The problem with this kind of attack on literalism is it's way too literal-minded.


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robinrohan
Inactive Member


Message 13 of 96 (292844)
03-06-2006 9:10 PM
Reply to: Message 12 by Faith
03-06-2006 9:07 PM


Do you take the story about Jonah and the whale literally?
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Faith
Inactive Member


Message 14 of 96 (292857)
03-06-2006 10:36 PM
Reply to: Message 13 by robinrohan
03-06-2006 9:10 PM


Yes.

Thus endeth our agreement.


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ReverendDG
Member (Idle past 2152 days)
Posts: 1119
From: Topeka,kansas
Joined: 06-06-2005


Message 15 of 96 (292872)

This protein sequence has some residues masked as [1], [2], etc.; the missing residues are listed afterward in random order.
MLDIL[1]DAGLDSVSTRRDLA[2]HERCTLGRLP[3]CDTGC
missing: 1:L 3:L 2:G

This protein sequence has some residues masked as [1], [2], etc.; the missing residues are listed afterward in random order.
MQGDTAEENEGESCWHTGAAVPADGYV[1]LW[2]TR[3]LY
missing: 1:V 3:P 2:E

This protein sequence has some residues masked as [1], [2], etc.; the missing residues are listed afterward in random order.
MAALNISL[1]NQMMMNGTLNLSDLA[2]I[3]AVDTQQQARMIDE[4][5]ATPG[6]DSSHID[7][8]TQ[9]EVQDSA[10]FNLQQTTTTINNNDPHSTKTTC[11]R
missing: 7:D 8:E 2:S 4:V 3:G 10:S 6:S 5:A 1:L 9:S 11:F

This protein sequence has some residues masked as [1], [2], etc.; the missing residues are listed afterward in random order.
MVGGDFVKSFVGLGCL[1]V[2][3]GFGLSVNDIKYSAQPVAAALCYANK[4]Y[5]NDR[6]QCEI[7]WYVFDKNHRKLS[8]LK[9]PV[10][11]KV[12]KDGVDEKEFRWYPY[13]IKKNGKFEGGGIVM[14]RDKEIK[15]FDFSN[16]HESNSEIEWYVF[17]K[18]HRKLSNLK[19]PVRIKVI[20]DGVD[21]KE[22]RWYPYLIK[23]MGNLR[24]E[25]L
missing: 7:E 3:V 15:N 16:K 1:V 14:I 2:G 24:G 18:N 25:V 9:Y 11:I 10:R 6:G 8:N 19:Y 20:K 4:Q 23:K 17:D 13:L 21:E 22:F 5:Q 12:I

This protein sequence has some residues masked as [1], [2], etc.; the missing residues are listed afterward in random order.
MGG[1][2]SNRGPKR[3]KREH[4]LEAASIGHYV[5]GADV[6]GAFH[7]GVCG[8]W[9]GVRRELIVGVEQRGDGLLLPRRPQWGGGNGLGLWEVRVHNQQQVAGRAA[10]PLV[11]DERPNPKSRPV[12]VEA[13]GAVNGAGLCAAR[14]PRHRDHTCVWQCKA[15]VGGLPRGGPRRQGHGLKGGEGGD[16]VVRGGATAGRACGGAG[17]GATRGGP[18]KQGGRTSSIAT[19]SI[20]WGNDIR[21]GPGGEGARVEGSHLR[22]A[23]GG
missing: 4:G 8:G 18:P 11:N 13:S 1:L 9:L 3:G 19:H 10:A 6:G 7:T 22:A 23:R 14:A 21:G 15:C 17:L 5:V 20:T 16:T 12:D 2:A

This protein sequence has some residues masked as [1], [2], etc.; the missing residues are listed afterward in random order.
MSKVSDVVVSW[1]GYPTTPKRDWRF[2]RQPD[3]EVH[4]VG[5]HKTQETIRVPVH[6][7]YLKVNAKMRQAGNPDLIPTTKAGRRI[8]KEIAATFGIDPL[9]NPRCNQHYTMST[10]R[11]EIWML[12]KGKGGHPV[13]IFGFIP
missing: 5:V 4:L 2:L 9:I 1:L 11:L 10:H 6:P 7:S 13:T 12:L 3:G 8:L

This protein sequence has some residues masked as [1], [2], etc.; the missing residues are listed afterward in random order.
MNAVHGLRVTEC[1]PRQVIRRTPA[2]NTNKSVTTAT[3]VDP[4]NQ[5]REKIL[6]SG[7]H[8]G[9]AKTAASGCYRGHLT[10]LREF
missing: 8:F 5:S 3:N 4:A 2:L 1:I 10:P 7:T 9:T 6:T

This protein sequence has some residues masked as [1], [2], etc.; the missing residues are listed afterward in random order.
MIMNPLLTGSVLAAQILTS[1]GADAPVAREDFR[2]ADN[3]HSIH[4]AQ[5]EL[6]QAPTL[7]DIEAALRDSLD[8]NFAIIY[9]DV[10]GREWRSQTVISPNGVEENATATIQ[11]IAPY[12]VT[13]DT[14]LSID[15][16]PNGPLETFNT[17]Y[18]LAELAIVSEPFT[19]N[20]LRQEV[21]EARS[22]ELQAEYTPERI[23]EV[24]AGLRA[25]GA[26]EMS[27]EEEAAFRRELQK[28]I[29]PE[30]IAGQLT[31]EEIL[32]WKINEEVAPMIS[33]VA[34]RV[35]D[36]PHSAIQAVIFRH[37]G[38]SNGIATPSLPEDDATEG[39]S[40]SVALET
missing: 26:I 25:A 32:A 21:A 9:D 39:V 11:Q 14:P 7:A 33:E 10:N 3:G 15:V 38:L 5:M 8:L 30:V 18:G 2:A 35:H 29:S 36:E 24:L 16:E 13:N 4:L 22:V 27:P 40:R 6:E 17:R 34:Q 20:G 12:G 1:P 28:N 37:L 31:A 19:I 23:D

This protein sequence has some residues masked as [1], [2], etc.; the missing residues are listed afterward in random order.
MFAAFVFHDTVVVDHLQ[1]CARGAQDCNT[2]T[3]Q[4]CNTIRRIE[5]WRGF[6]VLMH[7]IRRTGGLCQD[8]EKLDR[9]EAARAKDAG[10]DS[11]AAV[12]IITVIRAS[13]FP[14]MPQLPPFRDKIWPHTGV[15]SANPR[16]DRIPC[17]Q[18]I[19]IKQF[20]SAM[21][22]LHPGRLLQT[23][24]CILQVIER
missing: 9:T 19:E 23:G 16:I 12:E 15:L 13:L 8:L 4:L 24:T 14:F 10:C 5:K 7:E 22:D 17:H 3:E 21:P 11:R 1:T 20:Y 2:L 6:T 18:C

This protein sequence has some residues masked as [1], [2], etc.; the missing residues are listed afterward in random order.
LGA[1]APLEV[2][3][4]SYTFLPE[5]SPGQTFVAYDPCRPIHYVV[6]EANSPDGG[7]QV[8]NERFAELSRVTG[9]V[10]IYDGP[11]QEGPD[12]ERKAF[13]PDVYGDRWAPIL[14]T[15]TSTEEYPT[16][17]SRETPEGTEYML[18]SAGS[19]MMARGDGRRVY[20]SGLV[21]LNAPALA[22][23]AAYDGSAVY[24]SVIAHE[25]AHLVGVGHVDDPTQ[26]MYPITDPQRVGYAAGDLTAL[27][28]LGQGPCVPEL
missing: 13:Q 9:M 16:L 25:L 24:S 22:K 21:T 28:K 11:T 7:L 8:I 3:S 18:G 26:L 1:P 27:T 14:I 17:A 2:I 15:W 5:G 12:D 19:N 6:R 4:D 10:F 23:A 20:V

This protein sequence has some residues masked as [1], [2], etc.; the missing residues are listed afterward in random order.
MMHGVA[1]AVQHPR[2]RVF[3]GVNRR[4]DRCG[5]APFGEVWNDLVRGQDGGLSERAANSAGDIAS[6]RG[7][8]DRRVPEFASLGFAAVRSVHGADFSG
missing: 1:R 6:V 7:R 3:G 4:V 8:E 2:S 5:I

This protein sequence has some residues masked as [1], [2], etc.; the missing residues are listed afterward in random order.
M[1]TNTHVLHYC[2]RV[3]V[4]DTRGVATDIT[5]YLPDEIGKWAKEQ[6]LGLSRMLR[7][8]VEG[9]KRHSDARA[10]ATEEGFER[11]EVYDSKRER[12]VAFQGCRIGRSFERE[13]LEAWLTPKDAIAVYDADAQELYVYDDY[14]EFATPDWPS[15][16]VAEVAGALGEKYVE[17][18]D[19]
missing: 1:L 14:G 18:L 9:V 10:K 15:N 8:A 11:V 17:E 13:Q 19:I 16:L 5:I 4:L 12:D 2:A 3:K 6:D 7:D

03-07-2006 12:32 AM
Reply to: Message 11 by robinrohan
03-06-2006 9:01 PM


So when ancient writers said "heart" in the sense of "the seat of the emotions" or one's inner self, this was intended non-literally. In modern times we also use the word "heart" in this sense.

no it was literal, they believed the heart was where all emotions came from, every early culture thought this. many greek writers thought emotions were caused by bad blood and other body fluids. Thats why they would leech people. thats where the word humor came from - good and bad humors
The writers of the bible being influenced by the greeks just like everyone else during that time also thought the heart was were emotions and thought come from.
so for modern people since we know the heart is not were emotions come from we know when people use it its not literial